"The council must at last find the unity to act. It must use its authority for peace," he went on.
"We've always said we want the UN Security Council to live up to its responsibilities on Syria," Mr Cameron said in another message.
"Today they have an opportunity to do that," he said. The draft resolution would condemn the "chemical weapons attack by Assad", he added.
In a briefing to journalists, joint UN-Arab League envoy to Syria Lakhdar Brahimi said: "It does seem clear that some kind of substance was used... that killed a lot of people" on 21 August. But he emphasised that any military action needed Security Council authorisation. 'Further destabilisation'Russia and China have previously vetoed resolutions critical of Syria and may block any text deemed to approve military action. Russian Foreign Minister Sergei Lavrov warned that "attempts at a military solution will lead only to the further destabilisation" in Syria and the region. Mr Lavrov emphasised the need for a political solution in a phone call to Mr Brahimi, the foreign ministry in Moscow said.
Russia, China and Iran have previously warned against launching an attack on the war-ravaged country, where more than 100,000 people are thought to have died in two years of fighting. Iran's Supreme Leader Ayatollah Ali Khamenei warned on Wednesday that US intervention would be a "disaster" for the region. "The region is like a gunpowder store and the future cannot be predicted," Mr Khamenei said, according to Iran's Isna news agency. Stocks have fallen on global markets and oil prices have shot up amid growing concern about an impending attack
Continue reading the main storyModels for possible intervention
Russia's Flood on a steady rise. - RIANOVOSTI
KHABAROVSK, August 28 (RIA Novosti) - Aggressive bears, starving because their natural food sources were destroyed by floods, are becoming a growing threat for Far Eastern villages, local police said on Wednesday. According to Yevgeny Shukshin, the police chief of the Polina Osipenko district in the Khabarovsk Territory, bears currently have difficulties with finding their traditional food - berries and salmon - because of floods. “Chances of meeting the predator have increased,” he said in a statement. “Hunger drives the animals closer to humans, forces them to search for food at garbage dumps. More and more often we are being informed of bears approaching villages.” In one of such incidents, police had to deal with an aggressive bear, which dangerously approached a group of children picking mushrooms. Officers initially tried to scare the animal off, but it ran towards them and was killed. Due to the flooding, which has occurred over several weeks, an emergency situation has been declared in four far-eastern regions - the Amur Region, the Jewish Autonomous Region, the Khabarovsk and Primorye territories - as well as in the Siberian republic of Yakutia. A deputy presidential envoy to the Far East, Vladimir Pysin, said on Tuesday the overall damage is currently estimated at 30 billion rubles ($1 billion). Only in three Far Eastern regions - the Amur Region, the Jewish Autonomous Region and the Khabarovsk Territory - 190 settlements with almost 9,500 buildings were affected. - RIANOVOSTI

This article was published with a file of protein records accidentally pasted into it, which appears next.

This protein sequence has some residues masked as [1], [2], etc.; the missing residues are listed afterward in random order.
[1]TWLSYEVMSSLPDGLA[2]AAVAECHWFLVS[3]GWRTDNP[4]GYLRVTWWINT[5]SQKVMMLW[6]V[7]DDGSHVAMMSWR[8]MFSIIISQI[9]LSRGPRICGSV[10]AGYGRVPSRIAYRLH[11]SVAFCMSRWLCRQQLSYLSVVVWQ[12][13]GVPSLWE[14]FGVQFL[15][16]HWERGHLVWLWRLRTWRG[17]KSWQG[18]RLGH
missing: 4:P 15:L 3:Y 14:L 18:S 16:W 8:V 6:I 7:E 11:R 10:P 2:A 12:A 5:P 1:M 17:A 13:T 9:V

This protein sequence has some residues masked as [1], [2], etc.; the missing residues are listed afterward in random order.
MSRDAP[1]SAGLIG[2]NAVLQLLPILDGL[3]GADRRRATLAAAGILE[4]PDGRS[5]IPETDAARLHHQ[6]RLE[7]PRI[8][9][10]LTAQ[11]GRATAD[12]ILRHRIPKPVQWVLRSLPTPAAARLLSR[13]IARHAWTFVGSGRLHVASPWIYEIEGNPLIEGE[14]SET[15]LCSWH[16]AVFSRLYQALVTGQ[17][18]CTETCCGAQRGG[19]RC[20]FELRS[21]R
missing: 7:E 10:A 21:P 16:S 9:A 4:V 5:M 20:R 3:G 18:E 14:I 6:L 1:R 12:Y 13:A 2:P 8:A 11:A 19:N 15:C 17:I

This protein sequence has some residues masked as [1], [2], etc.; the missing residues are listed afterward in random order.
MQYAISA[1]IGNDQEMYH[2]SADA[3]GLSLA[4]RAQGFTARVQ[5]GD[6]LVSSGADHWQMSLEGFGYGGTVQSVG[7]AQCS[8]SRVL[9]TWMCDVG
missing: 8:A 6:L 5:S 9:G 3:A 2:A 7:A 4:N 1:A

After Microsoft and Google, Social media giant Facebook is the latest to reveal the number of requests it has received from the government over issuing user data in the first half of this year. Facebook revealed that the government agents in 74 countries demanded information on about 38,000 and half of the orders came from authorities in the US. The data shows that of the 26,000 government requests, Turkey submitted 96 requests covering 173 users out of which Facebook issued the data for 45 of the requested users but hasn’t revealed which information was furnished and why, Fox News reports. Facebook's general counsel company, Colin Stretch said that the company fights many of such requests but when they are bound to comply with a particular request, they frequently share only basic user information, such as name. The company’s spokeswoman Sarah Feinberg said that the data included in the report related to Turkey is about child endangerment and emergency law enforcement request. The report said that the data published by Facebook doesn’t clearly tell how many of the requests were for law-enforcement purposes and how many were for intelligence gathering. - DNA
The rupee plunges to a new record low of 68.75 per dollar in the late morning trade on persistent dollar demand from banks and importers due to further fall in equity market amid rise in crude oil prices.
The rupee resumed lower at 66.90 per dollar as against the last closing level of 66.24 per dollar at the Interbank Foreign Exchange (Forex) Market and dropped further to an all-time low of 68.75 per dollar at 1045 hrs.
Stock markets also fell sharply, with the 50-share Nifty benchmark trading below 5,150 levels having dropped around 170 points. The BSE Sensex dropped over 500 points - DNA